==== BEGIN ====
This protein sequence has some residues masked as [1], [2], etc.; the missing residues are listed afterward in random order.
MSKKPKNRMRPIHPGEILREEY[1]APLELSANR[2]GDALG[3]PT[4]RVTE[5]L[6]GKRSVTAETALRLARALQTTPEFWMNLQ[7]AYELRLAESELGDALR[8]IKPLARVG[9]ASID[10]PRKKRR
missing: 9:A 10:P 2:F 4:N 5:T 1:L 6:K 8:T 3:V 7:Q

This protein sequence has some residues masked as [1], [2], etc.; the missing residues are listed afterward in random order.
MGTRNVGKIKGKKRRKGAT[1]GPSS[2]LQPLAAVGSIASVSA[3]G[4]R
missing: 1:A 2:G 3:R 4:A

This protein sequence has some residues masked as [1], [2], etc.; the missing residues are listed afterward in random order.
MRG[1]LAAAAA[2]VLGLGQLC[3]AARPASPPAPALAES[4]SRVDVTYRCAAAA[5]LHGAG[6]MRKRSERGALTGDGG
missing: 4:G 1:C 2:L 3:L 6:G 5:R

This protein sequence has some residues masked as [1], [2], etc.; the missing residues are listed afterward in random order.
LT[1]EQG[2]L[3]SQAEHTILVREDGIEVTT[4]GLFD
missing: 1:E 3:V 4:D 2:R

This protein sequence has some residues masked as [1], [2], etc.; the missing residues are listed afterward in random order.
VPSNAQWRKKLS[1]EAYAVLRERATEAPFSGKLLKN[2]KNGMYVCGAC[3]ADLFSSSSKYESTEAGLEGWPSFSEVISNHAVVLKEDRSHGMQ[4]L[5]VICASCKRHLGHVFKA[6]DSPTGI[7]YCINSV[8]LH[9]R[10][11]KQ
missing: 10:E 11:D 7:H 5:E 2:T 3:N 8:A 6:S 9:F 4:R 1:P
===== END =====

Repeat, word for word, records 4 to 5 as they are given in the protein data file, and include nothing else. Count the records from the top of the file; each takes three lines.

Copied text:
This protein sequence has some residues masked as [1], [2], etc.; the missing residues are listed afterward in random order.
LT[1]EQG[2]L[3]SQAEHTILVREDGIEVTT[4]GLFD
missing: 1:E 3:V 4:D 2:R

This protein sequence has some residues masked as [1], [2], etc.; the missing residues are listed afterward in random order.
VPSNAQWRKKLS[1]EAYAVLRERATEAPFSGKLLKN[2]KNGMYVCGAC[3]ADLFSSSSKYESTEAGLEGWPSFSEVISNHAVVLKEDRSHGMQ[4]L[5]VICASCKRHLGHVFKA[6]DSPTGI[7]YCINSV[8]LH[9]R[10][11]KQ
missing: 10:E 11:D 7:H 5:E 2:T 3:N 8:A 6:S 9:F 4:R 1:P